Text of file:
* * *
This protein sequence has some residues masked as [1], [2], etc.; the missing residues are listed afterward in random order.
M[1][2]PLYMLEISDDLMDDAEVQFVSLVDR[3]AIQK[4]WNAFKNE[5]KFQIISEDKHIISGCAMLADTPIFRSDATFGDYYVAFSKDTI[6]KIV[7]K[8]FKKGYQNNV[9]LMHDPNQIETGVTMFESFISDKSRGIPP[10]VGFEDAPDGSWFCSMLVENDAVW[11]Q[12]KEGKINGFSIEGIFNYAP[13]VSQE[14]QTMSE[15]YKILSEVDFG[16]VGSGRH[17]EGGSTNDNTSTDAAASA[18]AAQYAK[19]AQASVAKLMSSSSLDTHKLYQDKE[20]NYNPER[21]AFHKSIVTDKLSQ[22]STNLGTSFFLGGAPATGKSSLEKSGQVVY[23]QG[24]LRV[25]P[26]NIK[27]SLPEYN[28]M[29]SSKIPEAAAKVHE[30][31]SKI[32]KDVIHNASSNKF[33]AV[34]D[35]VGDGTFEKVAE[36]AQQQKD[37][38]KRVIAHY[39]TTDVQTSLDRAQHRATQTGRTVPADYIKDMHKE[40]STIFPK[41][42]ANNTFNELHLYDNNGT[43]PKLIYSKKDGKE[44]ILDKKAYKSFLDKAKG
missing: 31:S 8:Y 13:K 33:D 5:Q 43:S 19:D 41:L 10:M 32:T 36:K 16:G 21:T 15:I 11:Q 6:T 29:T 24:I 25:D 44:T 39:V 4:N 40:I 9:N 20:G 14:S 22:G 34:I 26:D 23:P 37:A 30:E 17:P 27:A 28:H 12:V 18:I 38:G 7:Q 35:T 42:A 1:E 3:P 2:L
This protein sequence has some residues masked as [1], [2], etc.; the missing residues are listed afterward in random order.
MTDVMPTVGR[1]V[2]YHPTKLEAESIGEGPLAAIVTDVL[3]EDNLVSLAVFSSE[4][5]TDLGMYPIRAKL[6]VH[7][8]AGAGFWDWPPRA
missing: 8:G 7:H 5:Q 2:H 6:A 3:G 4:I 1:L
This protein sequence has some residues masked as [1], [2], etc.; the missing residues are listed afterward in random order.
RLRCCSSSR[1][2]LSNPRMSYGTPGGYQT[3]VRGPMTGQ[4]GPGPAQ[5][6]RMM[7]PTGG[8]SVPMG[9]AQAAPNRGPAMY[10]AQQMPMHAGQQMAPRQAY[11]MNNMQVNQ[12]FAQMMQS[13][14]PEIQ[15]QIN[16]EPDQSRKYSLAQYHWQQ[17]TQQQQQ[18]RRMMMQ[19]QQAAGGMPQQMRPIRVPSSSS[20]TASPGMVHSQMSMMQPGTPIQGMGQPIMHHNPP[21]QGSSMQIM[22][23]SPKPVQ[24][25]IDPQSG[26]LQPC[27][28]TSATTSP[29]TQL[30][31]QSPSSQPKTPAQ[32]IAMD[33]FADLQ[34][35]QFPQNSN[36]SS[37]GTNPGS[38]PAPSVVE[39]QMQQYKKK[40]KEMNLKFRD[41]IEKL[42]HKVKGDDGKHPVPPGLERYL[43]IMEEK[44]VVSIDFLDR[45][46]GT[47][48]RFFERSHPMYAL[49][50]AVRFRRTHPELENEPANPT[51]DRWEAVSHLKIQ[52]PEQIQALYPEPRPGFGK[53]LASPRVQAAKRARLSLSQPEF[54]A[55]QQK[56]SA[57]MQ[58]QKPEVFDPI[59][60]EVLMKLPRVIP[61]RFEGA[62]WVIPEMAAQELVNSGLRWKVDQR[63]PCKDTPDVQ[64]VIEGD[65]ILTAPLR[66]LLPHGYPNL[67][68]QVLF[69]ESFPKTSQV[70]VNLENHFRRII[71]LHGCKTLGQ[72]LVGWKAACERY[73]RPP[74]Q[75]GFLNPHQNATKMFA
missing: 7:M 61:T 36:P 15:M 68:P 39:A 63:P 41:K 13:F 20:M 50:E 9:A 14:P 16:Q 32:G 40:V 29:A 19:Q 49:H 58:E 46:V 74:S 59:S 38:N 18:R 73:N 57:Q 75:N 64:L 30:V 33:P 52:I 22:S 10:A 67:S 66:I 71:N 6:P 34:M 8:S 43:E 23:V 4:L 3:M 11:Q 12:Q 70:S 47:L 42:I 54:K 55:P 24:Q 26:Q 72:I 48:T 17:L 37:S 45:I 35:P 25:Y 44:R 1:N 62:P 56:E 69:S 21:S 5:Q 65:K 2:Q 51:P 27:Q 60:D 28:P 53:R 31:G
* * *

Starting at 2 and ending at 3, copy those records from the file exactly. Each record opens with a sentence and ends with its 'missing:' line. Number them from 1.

This protein sequence has some residues masked as [1], [2], etc.; the missing residues are listed afterward in random order.
MTDVMPTVGR[1]V[2]YHPTKLEAESIGEGPLAAIVTDVL[3]EDNLVSLAVFSSE[4][5]TDLGMYPIRAKL[6]VH[7][8]AGAGFWDWPPRA
missing: 8:G 7:H 5:Q 2:H 6:A 3:G 4:I 1:L
This protein sequence has some residues masked as [1], [2], etc.; the missing residues are listed afterward in random order.
RLRCCSSSR[1][2]LSNPRMSYGTPGGYQT[3]VRGPMTGQ[4]GPGPAQ[5][6]RMM[7]PTGG[8]SVPMG[9]AQAAPNRGPAMY[10]AQQMPMHAGQQMAPRQAY[11]MNNMQVNQ[12]FAQMMQS[13][14]PEIQ[15]QIN[16]EPDQSRKYSLAQYHWQQ[17]TQQQQQ[18]RRMMMQ[19]QQAAGGMPQQMRPIRVPSSSS[20]TASPGMVHSQMSMMQPGTPIQGMGQPIMHHNPP[21]QGSSMQIM[22][23]SPKPVQ[24][25]IDPQSG[26]LQPC[27][28]TSATTSP[29]TQL[30][31]QSPSSQPKTPAQ[32]IAMD[33]FADLQ[34][35]QFPQNSN[36]SS[37]GTNPGS[38]PAPSVVE[39]QMQQYKKK[40]KEMNLKFRD[41]IEKL[42]HKVKGDDGKHPVPPGLERYL[43]IMEEK[44]VVSIDFLDR[45][46]GT[47][48]RFFERSHPMYAL[49][50]AVRFRRTHPELENEPANPT[51]DRWEAVSHLKIQ[52]PEQIQALYPEPRPGFGK[53]LASPRVQAAKRARLSLSQPEF[54]A[55]QQK[56]SA[57]MQ[58]QKPEVFDPI[59][60]EVLMKLPRVIP[61]RFEGA[62]WVIPEMAAQELVNSGLRWKVDQR[63]PCKDTPDVQ[64]VIEGD[65]ILTAPLR[66]LLPHGYPNL[67][68]QVLF[69]ESFPKTSQV[70]VNLENHFRRII[71]LHGCKTLGQ[72]LVGWKAACERY[73]RPP[74]Q[75]GFLNPHQNATKMFA
missing: 7:M 61:T 36:P 15:M 68:P 39:A 63:P 41:K 13:F 20:M 50:E 9:A 14:P 16:Q 32:G 40:V 29:A 19:Q 49:H 58:E 46:V 74:S 59:S 38:N 18:R 73:N 57:Q 75:N 64:L 30:V 33:P 52:I 22:S 10:A 67:S 66:I 71:N 6:P 34:M 8:S 43:E 23:V 4:L 3:M 11:Q 12:Q 70:S 47:L 42:I 54:K 55:P 24:Q 26:Q 72:I 48:T 17:L 37:S 45:I 35:P 25:Y 44:R 1:N 62:P 56:E 69:S 21:S 5:Q 65:K 2:Q 51:P 27:Q 60:D 28:P 53:R 31:G